February 23, 2024

Celebrating Black History Month: Dr. Vivien Thomas

Dr Vivien Thomas

Born on August 29, 1910, in Lake Providence, Louisiana, Vivien Theodore Thomas faced the challenges of the Jim Crow era. His parents, Willard Maceo Thomas and Mary Alice Eaton, moved the family to Nashville, Tennessee, where Vivien attended Pearl High School. He worked to save money for medical school, but the bank collapse of the Depression wiped away his dream.

Thomas’s journey took an unexpected turn when he secured a job at Fisk University as a carpenter. His hands-on experience with carpentry skills would later prove invaluable in the medical world. Despite lacking formal education beyond high school, Thomas’s determination and innate talent led him to the doorstep of medical history.

In the 1940s, Thomas became the laboratory assistant to surgeon Dr. Alfred Blalock at Vanderbilt University in Nashville. Together, they embarked on groundbreaking research in Blalock’s experimental animal laboratory. Their collaboration would eventually change the face of cardiac surgery forever.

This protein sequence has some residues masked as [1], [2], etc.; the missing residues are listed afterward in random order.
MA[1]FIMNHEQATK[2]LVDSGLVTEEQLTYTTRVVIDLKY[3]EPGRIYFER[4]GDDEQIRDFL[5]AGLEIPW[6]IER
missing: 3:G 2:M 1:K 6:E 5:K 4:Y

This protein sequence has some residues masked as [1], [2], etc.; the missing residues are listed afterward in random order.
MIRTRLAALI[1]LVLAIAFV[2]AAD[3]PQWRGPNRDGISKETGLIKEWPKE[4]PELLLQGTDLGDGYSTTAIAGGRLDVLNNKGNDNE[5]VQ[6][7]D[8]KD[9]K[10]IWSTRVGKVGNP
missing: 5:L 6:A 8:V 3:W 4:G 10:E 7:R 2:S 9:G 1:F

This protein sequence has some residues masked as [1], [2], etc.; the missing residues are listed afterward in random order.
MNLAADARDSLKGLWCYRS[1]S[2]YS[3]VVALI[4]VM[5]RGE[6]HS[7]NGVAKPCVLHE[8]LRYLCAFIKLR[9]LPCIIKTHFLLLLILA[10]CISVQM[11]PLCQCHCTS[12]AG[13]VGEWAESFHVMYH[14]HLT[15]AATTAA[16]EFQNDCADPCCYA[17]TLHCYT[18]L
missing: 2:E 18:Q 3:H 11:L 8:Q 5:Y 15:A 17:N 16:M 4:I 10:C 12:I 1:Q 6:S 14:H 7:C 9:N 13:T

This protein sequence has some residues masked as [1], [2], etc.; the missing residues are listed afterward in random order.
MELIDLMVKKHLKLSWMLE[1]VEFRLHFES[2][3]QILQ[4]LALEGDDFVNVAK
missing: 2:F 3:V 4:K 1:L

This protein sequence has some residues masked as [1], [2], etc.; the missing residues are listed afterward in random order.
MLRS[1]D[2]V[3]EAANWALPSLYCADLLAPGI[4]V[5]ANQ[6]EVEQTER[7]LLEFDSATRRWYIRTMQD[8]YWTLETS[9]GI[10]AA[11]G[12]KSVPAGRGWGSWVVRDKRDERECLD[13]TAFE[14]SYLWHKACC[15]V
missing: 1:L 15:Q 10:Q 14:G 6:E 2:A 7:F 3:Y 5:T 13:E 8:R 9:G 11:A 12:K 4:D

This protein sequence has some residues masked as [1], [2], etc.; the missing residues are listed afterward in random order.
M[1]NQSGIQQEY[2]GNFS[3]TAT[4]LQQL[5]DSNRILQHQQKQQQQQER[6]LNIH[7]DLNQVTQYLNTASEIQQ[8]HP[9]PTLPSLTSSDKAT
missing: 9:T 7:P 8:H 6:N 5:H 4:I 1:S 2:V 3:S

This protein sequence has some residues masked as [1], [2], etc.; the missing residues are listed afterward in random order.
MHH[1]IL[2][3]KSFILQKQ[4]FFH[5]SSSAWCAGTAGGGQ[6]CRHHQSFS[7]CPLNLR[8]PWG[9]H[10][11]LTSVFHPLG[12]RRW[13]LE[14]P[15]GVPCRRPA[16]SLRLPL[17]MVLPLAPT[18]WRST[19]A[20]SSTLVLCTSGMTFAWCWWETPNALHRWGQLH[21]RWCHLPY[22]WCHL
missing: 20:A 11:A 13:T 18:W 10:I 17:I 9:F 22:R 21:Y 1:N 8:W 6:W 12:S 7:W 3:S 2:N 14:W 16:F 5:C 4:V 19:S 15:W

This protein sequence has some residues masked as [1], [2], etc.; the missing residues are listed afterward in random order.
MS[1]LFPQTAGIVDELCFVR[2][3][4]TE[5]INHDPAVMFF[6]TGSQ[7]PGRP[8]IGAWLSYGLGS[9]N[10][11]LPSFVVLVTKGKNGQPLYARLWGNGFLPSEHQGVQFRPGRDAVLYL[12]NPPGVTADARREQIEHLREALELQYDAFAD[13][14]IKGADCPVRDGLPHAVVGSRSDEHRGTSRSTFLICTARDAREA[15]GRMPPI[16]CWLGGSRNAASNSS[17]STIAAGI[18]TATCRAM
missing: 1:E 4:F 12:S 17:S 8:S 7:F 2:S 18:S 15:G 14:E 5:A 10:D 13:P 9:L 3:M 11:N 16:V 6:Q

Thomas’s most significant accomplishment was the development of a surgical procedure to treat blue baby syndrome, now known as cyanotic heart disease. This condition caused inadequate oxygenation of the blood, resulting in a bluish skin color. Thomas’s ingenuity led to the creation of the Blalock-Taussig shunt, a surgical technique that improved blood flow and saved countless lives. Drs. Blalock and Taussig were lauded for this groundbreaking technique, but Thomas was not officially credited with his role in creating the life-saving procedure. 

Despite racial prejudice and limited opportunities, Thomas did not let poverty and racism hold him back. For 35 years, he served as the supervisor of surgical laboratories at Johns Hopkins University in Baltimore, Maryland. His impact extended far beyond the laboratory, as he trained a generation of doctors in innovative surgical techniques.

In 1976, Johns Hopkins awarded Thomas an honorary Doctor of Law (LL.D.) and named him an Instructor of Surgery. His legacy lives on through the surgeons he mentored and the lives he touched. A PBS documentary, Partners of the Heart, and the HBO movie Something the Lord Made tell his story. Thomas died of pancreatic cancer in 1985. 

Vivien Thomas’s journey from carpentry to cardiac surgery exemplifies resilience, determination, and the power of human potential. Thomas set his course to learn and practice the medical science he grew to love. His legacy continues to inspire generations of medical professionals.